Wednesday, February 17, 2010


What a piece of work is a man! For that matter, what an awesomely complex apparatus is any large organism, from a dog to dogwood!

But as we learn more about biology, our awe shifts from the intricate cellular arrangements in mature multicellular life to the ways these structures arise during development from simpler (but not simple) rules. Even if we can accept simple examples of self-organization, like the spontaneous arrangement of wind-blown sand into regular dunes, the self-assembly of living creatures seems to be a different scale of miracle. But researchers have repeatedly found that simple rules, in which cells respond to local cues like chemical concentrations and mechanical stresses, suffice to describe how various aspects of our complex bodies develop.

In The Plausibility of Life, Marc Kirschner and John Gerhart describe this rule-based strategy, which they call "exploratory behavior," as a very effective way for organisms to develop dependably in the face of unpredictable changes in their environment. But they go further, stressing that flexible, adaptive development speeds evolution by letting small genetic changes give rise to vastly different--but still viable--organisms. Exploratory behavior is thus a critical component of their concept of "facilitated variation."

As an illustration of rule-based organization, Kirschner and Gerhart review the foraging of ants. Steven Johnson described this and other examples in his thought-provoking 2002 book, Emergence. Simply by following local rules and responding to the scent trails left behind by their predecessors, individual ants join to form major thoroughfares between a food source and their nest. No master planner guides their motions.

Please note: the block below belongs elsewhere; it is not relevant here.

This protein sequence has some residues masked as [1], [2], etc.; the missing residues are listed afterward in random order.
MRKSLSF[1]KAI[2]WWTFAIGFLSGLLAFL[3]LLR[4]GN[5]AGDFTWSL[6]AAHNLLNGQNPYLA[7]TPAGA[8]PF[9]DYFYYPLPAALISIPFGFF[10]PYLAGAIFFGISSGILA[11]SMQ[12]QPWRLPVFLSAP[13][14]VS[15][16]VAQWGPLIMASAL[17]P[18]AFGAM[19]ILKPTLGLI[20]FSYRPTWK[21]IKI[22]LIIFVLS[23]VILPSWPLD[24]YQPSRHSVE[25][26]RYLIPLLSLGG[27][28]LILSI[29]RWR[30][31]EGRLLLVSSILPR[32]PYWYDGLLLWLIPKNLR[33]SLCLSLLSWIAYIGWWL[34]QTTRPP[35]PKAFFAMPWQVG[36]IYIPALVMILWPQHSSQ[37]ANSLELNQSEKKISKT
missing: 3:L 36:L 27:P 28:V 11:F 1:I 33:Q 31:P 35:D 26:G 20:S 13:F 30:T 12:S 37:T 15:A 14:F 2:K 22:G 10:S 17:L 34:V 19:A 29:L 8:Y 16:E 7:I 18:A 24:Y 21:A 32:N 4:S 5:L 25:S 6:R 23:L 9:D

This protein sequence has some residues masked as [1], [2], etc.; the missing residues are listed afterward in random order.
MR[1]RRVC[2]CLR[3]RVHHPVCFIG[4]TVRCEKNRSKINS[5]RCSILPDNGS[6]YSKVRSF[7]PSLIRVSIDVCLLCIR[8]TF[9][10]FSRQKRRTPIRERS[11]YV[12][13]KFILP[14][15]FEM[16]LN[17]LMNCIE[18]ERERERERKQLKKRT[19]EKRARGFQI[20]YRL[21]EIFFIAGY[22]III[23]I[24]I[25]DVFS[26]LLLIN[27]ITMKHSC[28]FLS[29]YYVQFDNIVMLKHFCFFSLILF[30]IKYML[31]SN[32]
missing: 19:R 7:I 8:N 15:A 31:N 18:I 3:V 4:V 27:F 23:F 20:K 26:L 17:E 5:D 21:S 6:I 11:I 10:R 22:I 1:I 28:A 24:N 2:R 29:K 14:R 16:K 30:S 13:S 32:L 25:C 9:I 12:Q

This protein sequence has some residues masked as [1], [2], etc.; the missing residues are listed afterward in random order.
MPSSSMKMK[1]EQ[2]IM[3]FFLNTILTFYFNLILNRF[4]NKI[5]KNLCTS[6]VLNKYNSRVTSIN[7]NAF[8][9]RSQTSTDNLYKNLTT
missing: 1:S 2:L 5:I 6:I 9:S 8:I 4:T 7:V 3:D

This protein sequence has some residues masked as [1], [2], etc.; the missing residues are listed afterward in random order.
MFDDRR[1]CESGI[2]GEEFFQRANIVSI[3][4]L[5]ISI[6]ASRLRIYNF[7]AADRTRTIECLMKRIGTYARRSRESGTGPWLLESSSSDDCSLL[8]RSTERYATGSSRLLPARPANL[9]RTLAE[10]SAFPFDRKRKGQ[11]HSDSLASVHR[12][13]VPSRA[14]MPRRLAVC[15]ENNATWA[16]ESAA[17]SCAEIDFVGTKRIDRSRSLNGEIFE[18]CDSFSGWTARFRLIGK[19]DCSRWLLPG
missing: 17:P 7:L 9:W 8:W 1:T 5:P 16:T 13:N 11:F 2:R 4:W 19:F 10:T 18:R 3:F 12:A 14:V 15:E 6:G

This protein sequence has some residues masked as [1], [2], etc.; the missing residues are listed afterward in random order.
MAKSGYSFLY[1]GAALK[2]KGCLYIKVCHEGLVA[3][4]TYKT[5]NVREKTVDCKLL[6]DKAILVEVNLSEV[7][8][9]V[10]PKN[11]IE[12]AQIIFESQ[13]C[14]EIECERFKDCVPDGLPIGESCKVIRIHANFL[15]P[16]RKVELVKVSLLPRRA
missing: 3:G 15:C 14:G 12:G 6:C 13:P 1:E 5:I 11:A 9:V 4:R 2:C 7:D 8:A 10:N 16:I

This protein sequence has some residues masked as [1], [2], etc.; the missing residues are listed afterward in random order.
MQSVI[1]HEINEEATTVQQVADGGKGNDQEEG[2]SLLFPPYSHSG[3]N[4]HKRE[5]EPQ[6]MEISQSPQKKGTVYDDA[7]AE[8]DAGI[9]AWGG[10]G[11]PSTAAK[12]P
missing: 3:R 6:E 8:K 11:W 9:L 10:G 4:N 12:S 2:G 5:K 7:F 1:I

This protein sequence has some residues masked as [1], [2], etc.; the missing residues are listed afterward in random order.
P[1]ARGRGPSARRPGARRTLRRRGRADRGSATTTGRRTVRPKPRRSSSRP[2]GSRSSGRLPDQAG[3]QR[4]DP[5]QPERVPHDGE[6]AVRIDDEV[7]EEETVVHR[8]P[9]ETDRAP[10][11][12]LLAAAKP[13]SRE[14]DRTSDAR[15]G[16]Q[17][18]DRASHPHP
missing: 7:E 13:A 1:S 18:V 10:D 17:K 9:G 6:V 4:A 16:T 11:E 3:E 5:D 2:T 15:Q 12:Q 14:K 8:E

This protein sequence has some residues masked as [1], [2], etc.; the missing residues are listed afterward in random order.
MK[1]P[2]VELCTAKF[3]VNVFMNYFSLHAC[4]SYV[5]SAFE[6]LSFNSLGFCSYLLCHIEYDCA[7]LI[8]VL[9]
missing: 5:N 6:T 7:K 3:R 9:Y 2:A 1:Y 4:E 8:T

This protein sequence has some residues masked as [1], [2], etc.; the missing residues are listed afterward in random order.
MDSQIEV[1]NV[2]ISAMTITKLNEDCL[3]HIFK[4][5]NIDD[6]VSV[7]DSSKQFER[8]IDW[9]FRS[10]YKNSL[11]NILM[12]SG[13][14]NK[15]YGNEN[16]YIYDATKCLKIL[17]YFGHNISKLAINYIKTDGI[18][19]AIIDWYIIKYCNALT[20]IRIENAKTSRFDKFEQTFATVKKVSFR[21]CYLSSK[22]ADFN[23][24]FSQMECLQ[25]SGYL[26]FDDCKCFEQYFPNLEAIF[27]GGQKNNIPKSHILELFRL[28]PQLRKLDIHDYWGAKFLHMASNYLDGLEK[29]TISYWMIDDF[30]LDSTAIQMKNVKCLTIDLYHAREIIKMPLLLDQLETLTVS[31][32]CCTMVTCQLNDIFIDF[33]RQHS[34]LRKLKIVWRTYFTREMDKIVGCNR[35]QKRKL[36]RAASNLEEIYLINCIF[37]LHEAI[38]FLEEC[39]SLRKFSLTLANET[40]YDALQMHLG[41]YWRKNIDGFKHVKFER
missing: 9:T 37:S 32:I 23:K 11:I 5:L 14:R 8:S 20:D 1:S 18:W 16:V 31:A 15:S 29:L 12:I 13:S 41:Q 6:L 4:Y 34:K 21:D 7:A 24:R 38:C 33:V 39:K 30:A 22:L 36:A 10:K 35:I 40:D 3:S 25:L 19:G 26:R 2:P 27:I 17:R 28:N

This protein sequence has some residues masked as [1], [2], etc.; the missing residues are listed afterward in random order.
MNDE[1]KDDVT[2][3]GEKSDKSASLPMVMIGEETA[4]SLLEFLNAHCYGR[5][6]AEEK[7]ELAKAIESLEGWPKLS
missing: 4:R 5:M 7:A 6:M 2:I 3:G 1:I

Similarly, in a developing animal, some cells may find themselves far from the nearest blood vessel. In response to the lack of oxygen, they secrete chemicals that encourage the growth of new capillaries nearby. And in the brain, the intricate wiring of nerve cells is guided in part by signals that they receive and transmit during certain periods of development.

It really has to be this way. Although it's true--and amazing--that the 558 cells of the roundworm C. elegans take up pre-ordained positions in the final creature, the cells in much bigger creatures like us simply can't all have designated roles in the final organism. For one thing, there's just not enough information in our 20,000 or so genes to tell every cell where to go on some genetic master plan. Instead, each cell has to have a degree of autonomy in dealing with new situations. For example, if one of your legs is stunted early on, the muscles, nerves, blood vessels, and skin will all adapt to its new size, rather than blindly proceeding with some idealized plan. Even in C. elegans, the fixed cellular arrangement mostly results from such adaptive behavior of individual cells.

If you're still not convinced, think of the offspring of a bulldog and a Great Dane, which will have a facial and body structure unlike either of its parents. But we are not even surprised that the blood vessels and muscles will successfully adapt themselves to this completely novel shape.

It makes perfect sense that creatures that use this adaptive process in their development would be more successful during evolution.

But the reverse is also true: this flexibility makes evolutionary innovations much easier. The repurposing of mammalian digits for a dolphin's flipper, a horse's hoof, or a bat's wing is much faster if only a few genes have to change to determine the new shape, and the others adapt in parallel. In concert with modular organization, development that is built on exploratory principles is critical to letting evolution explore radically new architectures in response to small genetic changes.

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